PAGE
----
The 17th of May is Norway’s Constitution Day, and there’s no way you will not notice it if you’re visiting the country! Whether in Oslo, Bergen, or the smallest village in the remotest valley, the whole country is partying from early morning to late at night.
On the 17th of May 1814, delegates from the whole of Norway signed the country’s first constitution at a secret meeting in the small village of Eidsvoll, north of the capital. After being part of the Danish kingdom for more than 400 years, they declared Norway an independent kingdom. Unfortunately, the king of that other neighbouring country, Sweden, didn’t agree. He invaded the country, and Norway had to wait another 90 years before it gained real independence, in 1905.
During the years under Swedish control, the 17th of May became an important day of protest for the Norwegians, and after independence it became the biggest national holiday it is today. Nowadays, it’s the values of the country that stand central: freedom, brotherhood and justice.
In the entire country, the people have similar routines to spend this national holiday. A lot of people start the day with a champagne breakfast, early in the morning. After that, people go to see the childrens’ parades organised by the schools (the so called barnetog). In contrary to many countries, Norway doesn’t have any military parades on its national day: in stead, they have childrens’ parades! In Oslo, the children of all the schools parade through Karl Johans gate and to the Royal Palace, where the king and the queen greet them from their balcony.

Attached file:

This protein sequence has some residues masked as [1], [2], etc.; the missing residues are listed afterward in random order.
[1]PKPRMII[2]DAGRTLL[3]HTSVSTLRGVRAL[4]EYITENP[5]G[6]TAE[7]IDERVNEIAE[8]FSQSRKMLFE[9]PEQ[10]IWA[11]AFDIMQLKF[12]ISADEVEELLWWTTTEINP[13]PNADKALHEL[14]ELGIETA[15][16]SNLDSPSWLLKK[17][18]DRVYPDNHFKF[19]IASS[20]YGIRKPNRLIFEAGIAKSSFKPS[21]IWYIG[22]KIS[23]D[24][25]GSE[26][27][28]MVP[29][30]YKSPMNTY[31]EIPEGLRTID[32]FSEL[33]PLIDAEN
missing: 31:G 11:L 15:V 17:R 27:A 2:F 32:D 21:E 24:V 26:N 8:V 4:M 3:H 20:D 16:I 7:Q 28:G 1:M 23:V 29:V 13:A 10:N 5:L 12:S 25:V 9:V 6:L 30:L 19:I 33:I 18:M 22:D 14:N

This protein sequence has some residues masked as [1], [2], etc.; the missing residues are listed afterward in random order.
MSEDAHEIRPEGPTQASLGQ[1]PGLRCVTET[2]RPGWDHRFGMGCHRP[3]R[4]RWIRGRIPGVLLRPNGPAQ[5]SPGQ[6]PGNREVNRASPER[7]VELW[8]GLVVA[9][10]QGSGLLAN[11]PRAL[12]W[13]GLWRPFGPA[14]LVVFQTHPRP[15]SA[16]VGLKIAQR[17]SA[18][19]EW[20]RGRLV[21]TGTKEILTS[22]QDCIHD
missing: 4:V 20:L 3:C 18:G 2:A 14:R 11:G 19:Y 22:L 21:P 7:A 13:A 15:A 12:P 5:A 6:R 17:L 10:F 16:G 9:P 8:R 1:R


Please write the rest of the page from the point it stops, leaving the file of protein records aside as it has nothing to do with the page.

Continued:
In all the towns and most of the villages, there are similar parades with children, brass bands and people. As you will notice, a lot of the people wear traditional clothing that day, called bunad. This costume is extremely important to Norwegians, they’re very proud of it and can recognise the region of origin just by looking at the way the costume is made. If you ask them about their bunad, they’ll be happy to talk about it (for at least half an hour or so).
The festivities continue the whole day. There’s music, in the villages people organise traditional games and often there’s fireworks in the evening.
In other words: if you happen to be in Norway on the 17th of May, you’ll get to see a unique side of Norwegian society. Make sure not to miss it!
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article by: Robin Van de Walle
photo top by: Harald Groven